Differences between COPD and asthma

Although COPD and asthma are both respiratory diseases characterized by underlying inflammation, the nature of the inflammation is quite different in each case.

In COPD, inflammation is characterized by inflammatory cells such as neutrophils, CD8+ T-lymphocytes and macrophages and the disease is associated with airflow limitation that is not fully reversible.1,2

In asthma, airflow limitation is often fully reversible, either spontaneously or with treatment and has a different profile of inflammatory cells, namely eosinophils and CD4+ T-lymphocytes.

In COPD, both the airways and lung parenchyma are affected by the disease and airflow limitation is progressive. However, in asthma only the airways are affected. Asthma is usually present from childhood, whereas COPD is predominantly diagnosed in patients >40 years old.2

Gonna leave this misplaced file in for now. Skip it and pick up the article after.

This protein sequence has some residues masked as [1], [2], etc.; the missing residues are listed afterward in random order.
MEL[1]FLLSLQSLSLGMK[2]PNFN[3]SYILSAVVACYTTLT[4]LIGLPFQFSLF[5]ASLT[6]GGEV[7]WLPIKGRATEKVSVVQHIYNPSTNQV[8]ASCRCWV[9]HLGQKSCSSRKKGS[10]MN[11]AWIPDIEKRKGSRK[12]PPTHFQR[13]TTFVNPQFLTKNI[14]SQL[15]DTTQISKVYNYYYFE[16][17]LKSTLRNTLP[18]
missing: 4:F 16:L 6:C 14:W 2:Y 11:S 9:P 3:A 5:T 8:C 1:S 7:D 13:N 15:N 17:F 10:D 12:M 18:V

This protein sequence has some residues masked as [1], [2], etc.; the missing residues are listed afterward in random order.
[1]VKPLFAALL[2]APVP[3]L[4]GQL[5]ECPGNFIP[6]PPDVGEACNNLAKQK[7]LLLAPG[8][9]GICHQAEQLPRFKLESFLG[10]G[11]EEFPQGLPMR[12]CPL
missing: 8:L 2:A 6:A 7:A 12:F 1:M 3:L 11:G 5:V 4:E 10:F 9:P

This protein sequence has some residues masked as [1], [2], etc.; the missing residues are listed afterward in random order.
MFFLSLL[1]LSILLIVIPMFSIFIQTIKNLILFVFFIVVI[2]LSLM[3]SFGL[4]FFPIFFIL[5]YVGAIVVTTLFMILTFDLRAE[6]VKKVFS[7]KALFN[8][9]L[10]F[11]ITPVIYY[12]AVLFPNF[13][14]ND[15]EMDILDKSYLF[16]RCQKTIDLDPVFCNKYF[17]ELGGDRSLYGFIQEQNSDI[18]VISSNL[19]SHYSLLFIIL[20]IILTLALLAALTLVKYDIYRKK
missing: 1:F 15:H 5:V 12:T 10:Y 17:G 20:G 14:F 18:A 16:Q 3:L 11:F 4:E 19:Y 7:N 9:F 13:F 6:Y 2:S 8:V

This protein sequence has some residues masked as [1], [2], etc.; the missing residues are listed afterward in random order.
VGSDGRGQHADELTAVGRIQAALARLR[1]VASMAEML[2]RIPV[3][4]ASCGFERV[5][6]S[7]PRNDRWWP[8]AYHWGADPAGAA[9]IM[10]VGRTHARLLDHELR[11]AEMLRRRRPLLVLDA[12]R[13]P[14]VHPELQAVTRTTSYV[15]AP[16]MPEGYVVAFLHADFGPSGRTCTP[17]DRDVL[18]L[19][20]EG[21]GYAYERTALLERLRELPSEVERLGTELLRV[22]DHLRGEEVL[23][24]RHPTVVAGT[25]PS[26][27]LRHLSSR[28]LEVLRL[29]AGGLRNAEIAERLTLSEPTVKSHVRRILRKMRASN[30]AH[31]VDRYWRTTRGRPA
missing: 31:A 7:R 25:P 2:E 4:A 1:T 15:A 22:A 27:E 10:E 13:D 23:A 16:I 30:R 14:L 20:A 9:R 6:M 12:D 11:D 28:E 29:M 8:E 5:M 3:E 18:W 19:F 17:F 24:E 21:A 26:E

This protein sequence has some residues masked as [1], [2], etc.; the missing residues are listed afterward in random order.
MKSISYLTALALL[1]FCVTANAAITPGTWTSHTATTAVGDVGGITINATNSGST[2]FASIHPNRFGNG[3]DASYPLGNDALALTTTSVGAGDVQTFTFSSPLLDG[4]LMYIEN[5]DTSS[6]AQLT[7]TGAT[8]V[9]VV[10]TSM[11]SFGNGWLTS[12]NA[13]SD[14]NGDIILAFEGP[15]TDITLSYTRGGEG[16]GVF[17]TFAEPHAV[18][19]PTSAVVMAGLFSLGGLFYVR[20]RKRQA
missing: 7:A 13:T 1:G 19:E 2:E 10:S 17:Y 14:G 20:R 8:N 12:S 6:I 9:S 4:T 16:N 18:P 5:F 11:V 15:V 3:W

References

  1. Sciurba FC. Physiologic similarities and differences between COPD and asthma. Chest 2004:126;117S-126S.
  2. Global Initiative for Chronic Obstructive Lung Disease (GOLD): Global Strategy for the Diagnosis, Management, and Prevention of COPD. 2013. www.goldcopd.org

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